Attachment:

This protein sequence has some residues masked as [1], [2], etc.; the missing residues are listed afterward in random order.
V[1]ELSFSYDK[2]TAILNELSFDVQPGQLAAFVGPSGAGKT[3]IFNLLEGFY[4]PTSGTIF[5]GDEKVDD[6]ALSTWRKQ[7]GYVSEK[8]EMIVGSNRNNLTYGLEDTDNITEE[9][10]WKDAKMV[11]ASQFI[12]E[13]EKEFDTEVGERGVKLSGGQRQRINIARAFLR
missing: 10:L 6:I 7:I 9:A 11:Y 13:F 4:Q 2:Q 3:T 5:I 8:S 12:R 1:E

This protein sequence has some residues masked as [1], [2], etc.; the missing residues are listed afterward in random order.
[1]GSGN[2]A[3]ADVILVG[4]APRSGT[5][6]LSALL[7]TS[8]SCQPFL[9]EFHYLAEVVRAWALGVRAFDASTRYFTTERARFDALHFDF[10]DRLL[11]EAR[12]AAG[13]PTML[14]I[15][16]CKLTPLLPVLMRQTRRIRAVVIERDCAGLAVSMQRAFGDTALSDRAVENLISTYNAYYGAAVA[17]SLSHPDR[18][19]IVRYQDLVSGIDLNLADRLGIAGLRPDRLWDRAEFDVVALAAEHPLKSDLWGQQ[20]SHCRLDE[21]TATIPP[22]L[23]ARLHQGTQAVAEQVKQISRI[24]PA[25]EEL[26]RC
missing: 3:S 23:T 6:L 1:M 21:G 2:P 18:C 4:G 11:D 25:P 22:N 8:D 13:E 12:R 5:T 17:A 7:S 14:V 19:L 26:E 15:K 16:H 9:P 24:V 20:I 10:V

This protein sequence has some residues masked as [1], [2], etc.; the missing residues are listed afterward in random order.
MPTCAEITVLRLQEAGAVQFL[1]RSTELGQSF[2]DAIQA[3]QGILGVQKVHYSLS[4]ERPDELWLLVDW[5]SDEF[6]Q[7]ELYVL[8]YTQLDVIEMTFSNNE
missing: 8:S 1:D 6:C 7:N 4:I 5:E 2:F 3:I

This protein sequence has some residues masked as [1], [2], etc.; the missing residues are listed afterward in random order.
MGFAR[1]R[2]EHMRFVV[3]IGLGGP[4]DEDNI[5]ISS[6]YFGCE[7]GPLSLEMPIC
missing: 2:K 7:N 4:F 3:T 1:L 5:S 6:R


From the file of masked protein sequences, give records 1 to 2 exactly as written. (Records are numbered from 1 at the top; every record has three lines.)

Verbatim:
This protein sequence has some residues masked as [1], [2], etc.; the missing residues are listed afterward in random order.
V[1]ELSFSYDK[2]TAILNELSFDVQPGQLAAFVGPSGAGKT[3]IFNLLEGFY[4]PTSGTIF[5]GDEKVDD[6]ALSTWRKQ[7]GYVSEK[8]EMIVGSNRNNLTYGLEDTDNITEE[9][10]WKDAKMV[11]ASQFI[12]E[13]EKEFDTEVGERGVKLSGGQRQRINIARAFLR
missing: 10:L 6:I 7:I 9:A 11:Y 13:F 4:Q 2:Q 3:T 5:I 8:S 12:R 1:E

This protein sequence has some residues masked as [1], [2], etc.; the missing residues are listed afterward in random order.
[1]GSGN[2]A[3]ADVILVG[4]APRSGT[5][6]LSALL[7]TS[8]SCQPFL[9]EFHYLAEVVRAWALGVRAFDASTRYFTTERARFDALHFDF[10]DRLL[11]EAR[12]AAG[13]PTML[14]I[15][16]CKLTPLLPVLMRQTRRIRAVVIERDCAGLAVSMQRAFGDTALSDRAVENLISTYNAYYGAAVA[17]SLSHPDR[18][19]IVRYQDLVSGIDLNLADRLGIAGLRPDRLWDRAEFDVVALAAEHPLKSDLWGQQ[20]SHCRLDE[21]TATIPP[22]L[23]ARLHQGTQAVAEQVKQISRI[24]PA[25]EEL[26]RC
missing: 3:S 23:T 6:L 1:M 21:G 2:P 18:C 4:G 11:D 25:P 22:N 8:D 13:E 12:R 5:T 17:A 7:S 14:V 19:L 26:E 15:K 16:H 9:P 24:V 20:I 10:V